Senate approves death sentence for convicted drug barons


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The Nigerian Senate has approved a bill proposing the death penalty for drug trafficking, including importation, exportation, manufacturing, and dealing in hard drugs like cocaine and heroin.

This decision, part of the National Drug Law Enforcement Agency Act (Amendment) Bill, 2024, could potentially implicate President Bola Tinubu after he leaves office who has faced allegations of involvement in drug trafficking during his time in the United States.

The Senate’s firm stance on drug-related offenses marks a shift towards stricter penalties in Nigeria’s fight against drug trafficking.

The National Drug Law Enforcement Agency (NDLEA) Act (Amendment) Bill, 2024, seeks to increase the maximum punishment for drug-related offenses from life imprisonment to the death sentence. The bill’s sponsor, Senator Mohammed Ali Ndume, argued that the tougher penalty is necessary to address the drug problem that has severely affected Nigerian youths.

However, not all senators were in agreement with the decision. Former Edo State governor Adams Oshiomhole and Senator Sampson Ekong from Akwa Ibom State protested the ruling, citing concerns about the gravity of the death penalty. Despite their objections, the Senate went ahead to pass the bill for third reading.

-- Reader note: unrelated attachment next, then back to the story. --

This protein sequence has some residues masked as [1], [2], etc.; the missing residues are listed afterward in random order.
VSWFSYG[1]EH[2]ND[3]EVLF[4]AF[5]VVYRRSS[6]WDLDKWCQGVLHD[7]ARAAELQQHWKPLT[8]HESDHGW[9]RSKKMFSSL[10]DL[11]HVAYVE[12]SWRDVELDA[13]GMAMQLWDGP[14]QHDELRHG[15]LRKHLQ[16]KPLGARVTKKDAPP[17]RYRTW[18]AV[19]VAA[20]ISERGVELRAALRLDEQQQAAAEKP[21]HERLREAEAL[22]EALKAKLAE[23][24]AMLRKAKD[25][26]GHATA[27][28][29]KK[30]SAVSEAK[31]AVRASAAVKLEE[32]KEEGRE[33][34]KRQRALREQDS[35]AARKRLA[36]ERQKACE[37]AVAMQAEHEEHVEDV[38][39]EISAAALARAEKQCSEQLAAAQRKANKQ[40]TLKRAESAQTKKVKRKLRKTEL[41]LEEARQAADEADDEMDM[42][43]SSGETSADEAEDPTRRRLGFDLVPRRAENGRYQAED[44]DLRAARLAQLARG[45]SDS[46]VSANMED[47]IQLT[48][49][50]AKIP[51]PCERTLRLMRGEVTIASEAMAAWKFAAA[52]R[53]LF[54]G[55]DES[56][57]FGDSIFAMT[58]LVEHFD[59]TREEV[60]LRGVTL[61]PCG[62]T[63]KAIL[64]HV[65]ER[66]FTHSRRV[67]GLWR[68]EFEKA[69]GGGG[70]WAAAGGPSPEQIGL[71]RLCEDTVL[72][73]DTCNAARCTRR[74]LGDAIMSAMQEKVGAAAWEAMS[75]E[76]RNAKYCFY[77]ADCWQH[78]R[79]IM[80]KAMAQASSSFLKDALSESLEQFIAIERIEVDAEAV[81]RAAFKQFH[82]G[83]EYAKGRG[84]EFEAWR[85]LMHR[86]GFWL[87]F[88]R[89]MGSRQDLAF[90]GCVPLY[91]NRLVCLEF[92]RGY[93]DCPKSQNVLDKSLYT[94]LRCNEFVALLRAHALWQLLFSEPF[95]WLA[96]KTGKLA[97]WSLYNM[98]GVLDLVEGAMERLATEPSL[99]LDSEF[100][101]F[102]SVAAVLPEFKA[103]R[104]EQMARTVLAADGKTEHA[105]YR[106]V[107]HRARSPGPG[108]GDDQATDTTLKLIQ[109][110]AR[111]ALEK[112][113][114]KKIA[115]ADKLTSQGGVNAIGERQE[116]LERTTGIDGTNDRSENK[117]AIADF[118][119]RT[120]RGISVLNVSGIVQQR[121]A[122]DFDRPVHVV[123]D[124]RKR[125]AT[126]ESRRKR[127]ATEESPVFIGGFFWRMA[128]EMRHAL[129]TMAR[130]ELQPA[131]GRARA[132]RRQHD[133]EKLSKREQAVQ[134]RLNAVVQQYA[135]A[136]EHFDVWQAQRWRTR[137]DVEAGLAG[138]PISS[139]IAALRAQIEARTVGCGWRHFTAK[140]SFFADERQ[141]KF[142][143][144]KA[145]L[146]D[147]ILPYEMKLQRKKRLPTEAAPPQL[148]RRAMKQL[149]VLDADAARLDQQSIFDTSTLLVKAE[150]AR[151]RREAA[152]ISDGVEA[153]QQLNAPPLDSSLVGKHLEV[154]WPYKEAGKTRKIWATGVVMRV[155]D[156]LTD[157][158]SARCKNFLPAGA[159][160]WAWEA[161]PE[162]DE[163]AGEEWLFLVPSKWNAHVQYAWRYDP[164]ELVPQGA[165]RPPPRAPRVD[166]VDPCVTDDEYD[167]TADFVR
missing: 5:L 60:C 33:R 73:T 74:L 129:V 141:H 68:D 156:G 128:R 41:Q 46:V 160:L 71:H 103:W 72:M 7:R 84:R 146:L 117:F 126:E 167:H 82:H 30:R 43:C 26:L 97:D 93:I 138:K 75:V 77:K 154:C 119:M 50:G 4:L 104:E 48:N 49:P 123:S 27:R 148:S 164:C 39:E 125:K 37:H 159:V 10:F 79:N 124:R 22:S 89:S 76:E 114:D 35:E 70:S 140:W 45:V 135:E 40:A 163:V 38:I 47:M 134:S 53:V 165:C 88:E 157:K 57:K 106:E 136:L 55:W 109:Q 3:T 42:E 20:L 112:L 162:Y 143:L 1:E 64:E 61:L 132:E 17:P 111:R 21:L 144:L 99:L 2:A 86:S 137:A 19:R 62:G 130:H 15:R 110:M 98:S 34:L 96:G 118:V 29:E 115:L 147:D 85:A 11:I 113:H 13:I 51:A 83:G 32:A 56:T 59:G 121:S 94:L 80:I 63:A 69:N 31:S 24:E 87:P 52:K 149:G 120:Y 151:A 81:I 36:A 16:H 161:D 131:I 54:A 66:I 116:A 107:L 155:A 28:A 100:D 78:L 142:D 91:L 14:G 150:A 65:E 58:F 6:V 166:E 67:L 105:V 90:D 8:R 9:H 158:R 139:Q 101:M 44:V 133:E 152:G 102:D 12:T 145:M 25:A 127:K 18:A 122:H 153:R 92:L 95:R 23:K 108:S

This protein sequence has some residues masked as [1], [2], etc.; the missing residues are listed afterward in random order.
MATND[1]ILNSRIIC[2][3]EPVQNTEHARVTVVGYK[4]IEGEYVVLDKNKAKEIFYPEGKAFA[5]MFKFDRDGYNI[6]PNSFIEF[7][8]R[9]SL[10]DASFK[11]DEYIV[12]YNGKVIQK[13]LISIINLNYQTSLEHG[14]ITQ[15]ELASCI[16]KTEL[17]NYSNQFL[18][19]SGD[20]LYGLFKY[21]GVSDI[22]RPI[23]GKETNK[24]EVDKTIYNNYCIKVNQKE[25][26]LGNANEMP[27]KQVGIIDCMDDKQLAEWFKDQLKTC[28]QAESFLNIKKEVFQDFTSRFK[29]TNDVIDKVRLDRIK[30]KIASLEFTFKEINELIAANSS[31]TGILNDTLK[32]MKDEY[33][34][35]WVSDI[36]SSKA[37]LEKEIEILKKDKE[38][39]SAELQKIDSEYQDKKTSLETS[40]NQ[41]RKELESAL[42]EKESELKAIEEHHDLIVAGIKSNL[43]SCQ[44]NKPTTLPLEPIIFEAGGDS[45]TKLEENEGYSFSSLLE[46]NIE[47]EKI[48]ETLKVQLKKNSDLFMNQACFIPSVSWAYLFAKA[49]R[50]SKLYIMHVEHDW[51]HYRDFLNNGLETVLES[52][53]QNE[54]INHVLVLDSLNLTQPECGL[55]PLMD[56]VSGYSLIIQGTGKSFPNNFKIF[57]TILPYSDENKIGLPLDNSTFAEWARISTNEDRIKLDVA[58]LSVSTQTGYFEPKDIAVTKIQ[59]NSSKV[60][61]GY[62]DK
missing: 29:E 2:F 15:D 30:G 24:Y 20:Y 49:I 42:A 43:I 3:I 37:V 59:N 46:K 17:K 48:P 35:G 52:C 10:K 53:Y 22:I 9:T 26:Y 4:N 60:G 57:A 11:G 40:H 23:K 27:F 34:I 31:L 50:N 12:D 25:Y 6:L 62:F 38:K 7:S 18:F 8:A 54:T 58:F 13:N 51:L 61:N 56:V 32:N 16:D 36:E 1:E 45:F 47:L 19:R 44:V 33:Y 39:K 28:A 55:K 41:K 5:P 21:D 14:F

According to Senator Mohammed Monguno, the lead chairman of the relevant committees, the Senate’s approval of the death sentence stands, regardless of any protests from lawmakers. The ruling of the presiding officer is final and represents the position of the Senate.

This development marks a significant shift in Nigeria’s approach to drug trafficking, aligning with international standards that impose the death penalty for such offenses. The implications of this bill, particularly for President Tinubu, will be closely watched in the coming days.


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